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Company Claims to Have Defeated Pending Bumpstock Ban with Replacement Product

The government is moving to ban so-called bumpstock devices, but at least one company claims…

  • February 15, 2019

The government is moving to ban so-called bumpstock devices, but at least one company claims to have found a way around the ban with an innovative new product.

Bumpstocks were little-known gun accessories before the horrific Las Vegas shooting in 2017, when 58 people were killed and 851 injured by a gunman using a bumpstock.

If you’re unfamiliar with how a bumpstock works, think of it as a device added to a semi-automatic firearm that allows the user to fire it at a very high rate – similar to the rate of fire achieved by a fully automatic weapon.

Americans were horrified by the carnage wrought by the gunman in the Las Vegas shooting. Various polls taken since the shooting show a clear majority of Americans in favor of banning the devices. In fact, the maker of the device used in the Las Vegas shooting announced in 2018 that it would cease production of the devices.

In March, 2018, the Department of Justice announced a plan to classify bump stocks as “machine guns” and effectively ban them nationwide. That ban is supposed to take effect this March.

Still, where some see a horrific device that has no legitimate use, others see a perfectly legitimate product for shooters.

A New Bumpstock-Like Device

One such company is Lord Rockwell LLC, which has announced their new Not-A-Bumpstock device that it said complies with new regulations banning bumpstocks published in December.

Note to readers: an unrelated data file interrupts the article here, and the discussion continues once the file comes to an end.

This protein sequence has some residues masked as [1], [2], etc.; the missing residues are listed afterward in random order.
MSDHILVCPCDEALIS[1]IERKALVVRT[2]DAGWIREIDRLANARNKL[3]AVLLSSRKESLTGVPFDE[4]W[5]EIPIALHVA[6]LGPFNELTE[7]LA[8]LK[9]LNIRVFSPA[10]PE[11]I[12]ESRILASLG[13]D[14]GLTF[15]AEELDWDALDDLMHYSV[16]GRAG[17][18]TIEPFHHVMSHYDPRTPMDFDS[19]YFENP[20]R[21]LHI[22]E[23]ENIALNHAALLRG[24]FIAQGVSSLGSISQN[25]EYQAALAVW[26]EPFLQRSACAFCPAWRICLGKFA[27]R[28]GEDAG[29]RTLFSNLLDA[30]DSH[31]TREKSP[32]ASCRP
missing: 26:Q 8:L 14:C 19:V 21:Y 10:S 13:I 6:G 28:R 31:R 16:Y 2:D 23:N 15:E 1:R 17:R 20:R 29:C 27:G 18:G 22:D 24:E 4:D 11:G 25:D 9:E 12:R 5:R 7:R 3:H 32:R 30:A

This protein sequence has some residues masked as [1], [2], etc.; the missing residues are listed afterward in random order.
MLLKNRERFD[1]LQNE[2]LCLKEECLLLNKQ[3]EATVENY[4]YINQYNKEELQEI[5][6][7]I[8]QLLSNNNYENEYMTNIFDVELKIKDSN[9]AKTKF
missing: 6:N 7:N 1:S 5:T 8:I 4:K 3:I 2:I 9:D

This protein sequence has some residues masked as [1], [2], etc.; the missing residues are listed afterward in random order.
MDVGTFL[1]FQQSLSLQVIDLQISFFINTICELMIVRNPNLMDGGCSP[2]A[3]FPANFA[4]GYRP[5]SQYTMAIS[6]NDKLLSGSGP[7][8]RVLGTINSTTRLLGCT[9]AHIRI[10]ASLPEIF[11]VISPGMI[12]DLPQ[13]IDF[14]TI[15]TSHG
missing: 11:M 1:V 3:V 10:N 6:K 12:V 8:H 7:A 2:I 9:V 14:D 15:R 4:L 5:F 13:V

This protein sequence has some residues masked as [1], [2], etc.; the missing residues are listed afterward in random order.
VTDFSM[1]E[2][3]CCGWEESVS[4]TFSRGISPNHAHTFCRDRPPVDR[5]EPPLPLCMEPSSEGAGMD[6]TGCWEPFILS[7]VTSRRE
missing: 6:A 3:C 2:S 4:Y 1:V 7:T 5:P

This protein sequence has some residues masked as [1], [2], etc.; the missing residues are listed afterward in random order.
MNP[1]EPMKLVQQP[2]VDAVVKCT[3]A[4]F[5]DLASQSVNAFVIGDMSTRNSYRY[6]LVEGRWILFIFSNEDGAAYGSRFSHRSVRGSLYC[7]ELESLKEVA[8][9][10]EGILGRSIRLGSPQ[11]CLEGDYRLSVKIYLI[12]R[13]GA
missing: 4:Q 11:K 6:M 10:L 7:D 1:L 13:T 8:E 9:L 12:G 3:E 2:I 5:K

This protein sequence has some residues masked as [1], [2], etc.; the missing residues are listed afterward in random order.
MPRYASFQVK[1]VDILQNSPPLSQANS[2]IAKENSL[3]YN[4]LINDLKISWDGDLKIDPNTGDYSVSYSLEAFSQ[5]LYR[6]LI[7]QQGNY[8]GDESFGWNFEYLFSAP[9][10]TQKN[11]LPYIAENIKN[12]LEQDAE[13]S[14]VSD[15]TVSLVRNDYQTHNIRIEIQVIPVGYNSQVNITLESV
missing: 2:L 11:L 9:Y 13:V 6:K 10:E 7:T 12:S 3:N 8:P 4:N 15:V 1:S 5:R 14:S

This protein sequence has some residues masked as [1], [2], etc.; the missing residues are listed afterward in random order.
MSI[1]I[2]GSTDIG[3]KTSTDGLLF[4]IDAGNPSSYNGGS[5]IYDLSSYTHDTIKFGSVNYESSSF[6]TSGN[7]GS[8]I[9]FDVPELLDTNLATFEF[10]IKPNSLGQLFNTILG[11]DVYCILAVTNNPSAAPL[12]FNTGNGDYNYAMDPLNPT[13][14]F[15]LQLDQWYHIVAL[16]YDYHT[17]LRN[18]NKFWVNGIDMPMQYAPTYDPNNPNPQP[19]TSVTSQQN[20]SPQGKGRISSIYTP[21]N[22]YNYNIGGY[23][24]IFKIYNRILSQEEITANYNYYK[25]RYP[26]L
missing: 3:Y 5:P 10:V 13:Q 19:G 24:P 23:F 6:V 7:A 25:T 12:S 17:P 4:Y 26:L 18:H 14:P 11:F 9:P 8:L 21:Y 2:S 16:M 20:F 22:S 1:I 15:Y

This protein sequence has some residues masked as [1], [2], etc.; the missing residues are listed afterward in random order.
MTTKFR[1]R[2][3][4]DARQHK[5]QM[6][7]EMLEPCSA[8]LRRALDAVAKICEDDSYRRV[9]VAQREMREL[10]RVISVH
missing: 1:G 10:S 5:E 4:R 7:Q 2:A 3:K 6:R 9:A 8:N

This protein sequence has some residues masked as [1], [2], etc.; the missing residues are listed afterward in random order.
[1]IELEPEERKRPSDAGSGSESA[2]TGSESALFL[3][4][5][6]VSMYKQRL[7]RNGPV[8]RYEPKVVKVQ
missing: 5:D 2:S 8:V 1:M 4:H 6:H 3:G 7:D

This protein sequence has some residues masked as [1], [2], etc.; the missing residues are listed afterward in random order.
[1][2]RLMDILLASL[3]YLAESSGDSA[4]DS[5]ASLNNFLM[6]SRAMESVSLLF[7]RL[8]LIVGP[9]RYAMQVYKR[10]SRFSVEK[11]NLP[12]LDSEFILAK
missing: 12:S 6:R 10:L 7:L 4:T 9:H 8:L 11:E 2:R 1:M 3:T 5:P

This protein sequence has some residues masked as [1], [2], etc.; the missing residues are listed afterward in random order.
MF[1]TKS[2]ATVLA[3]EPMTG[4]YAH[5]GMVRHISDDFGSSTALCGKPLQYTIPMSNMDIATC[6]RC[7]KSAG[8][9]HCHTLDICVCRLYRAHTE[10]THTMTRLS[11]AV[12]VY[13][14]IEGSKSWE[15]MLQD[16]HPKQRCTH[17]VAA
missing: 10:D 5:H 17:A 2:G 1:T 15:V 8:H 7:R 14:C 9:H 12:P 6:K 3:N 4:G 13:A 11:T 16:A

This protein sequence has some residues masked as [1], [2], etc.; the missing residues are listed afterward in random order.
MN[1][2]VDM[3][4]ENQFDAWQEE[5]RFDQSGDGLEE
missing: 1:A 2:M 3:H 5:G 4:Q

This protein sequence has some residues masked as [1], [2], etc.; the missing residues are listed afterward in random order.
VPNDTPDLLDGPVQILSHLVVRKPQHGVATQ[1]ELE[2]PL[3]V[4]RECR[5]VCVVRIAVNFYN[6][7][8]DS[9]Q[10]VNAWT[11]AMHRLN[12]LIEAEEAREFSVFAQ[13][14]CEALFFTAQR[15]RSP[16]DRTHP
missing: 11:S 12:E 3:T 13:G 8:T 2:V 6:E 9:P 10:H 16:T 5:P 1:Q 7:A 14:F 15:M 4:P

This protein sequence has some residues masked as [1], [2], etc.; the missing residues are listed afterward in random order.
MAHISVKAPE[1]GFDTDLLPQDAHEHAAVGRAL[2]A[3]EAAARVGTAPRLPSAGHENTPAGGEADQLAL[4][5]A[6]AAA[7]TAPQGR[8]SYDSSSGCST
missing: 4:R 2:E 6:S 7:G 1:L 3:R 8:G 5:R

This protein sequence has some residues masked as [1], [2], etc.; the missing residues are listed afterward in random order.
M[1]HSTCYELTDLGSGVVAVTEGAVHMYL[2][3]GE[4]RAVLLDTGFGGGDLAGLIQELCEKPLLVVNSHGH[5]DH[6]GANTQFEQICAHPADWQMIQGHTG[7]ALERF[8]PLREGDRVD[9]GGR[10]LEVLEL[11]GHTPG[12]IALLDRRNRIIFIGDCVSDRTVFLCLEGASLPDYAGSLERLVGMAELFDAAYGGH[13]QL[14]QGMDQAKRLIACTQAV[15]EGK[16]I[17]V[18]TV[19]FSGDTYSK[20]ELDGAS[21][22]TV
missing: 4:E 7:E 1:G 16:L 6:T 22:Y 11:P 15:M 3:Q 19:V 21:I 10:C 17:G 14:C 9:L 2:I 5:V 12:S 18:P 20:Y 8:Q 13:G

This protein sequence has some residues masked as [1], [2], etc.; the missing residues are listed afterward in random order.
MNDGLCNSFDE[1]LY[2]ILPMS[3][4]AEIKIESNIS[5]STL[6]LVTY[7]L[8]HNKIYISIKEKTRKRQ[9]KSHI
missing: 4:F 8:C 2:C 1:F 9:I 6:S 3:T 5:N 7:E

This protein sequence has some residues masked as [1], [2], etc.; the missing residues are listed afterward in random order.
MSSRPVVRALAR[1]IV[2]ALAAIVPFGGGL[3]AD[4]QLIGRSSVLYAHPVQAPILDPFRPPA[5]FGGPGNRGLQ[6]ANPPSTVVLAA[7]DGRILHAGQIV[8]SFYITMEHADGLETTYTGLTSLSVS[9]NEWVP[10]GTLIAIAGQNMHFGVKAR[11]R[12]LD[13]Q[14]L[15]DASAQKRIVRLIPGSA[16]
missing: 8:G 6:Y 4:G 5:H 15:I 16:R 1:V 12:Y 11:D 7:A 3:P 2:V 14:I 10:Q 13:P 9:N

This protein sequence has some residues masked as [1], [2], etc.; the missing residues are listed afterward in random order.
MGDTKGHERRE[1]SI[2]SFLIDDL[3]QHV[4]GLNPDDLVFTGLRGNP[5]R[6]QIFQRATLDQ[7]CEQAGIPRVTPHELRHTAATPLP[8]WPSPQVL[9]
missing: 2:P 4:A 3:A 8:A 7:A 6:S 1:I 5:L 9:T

According to Lord Rockwell:

“Like bumpstocks, the patent pending Not-A-Bumpstock uses a one-piece grip and stock body that slides relative to the firearm, but incorporates other features that break up the shooting pattern described in the new regulations, effectively side-stepping the regulatory attempt. Lord Rockwell will reveal full details of the product in February.”

The company said the device was primarily designed as a shooting aid for helping disabled people shoot again, and shoot very fast. “This would include some disabled veterans, elderly, people with low dexterity, missing fingers, amputees, double amputees, etc.,” the company said, in a statement.

“Disabled shooters have a right to bear arms too,” says company owner Audrey Billingsley. “We appreciate President Trump’s desire to enhance public safety. A bumpstock ban will not enhance public safety, but will create over 500,000 new felons.”

Will This Work?

It’s too early yet to tell whether the “bumpstock ban” will work to take these types of devices off the market.

Lord Rockwell said it will be going through the customary process of submitting the device to the ATF’s technology branch for review of compliance with laws and regulations. This can be a multi-month process and orders will not be fulfilled until approval is acknowledged.

So, there is still some time for DOJ to react to this new type of “bumpstock-like device”.

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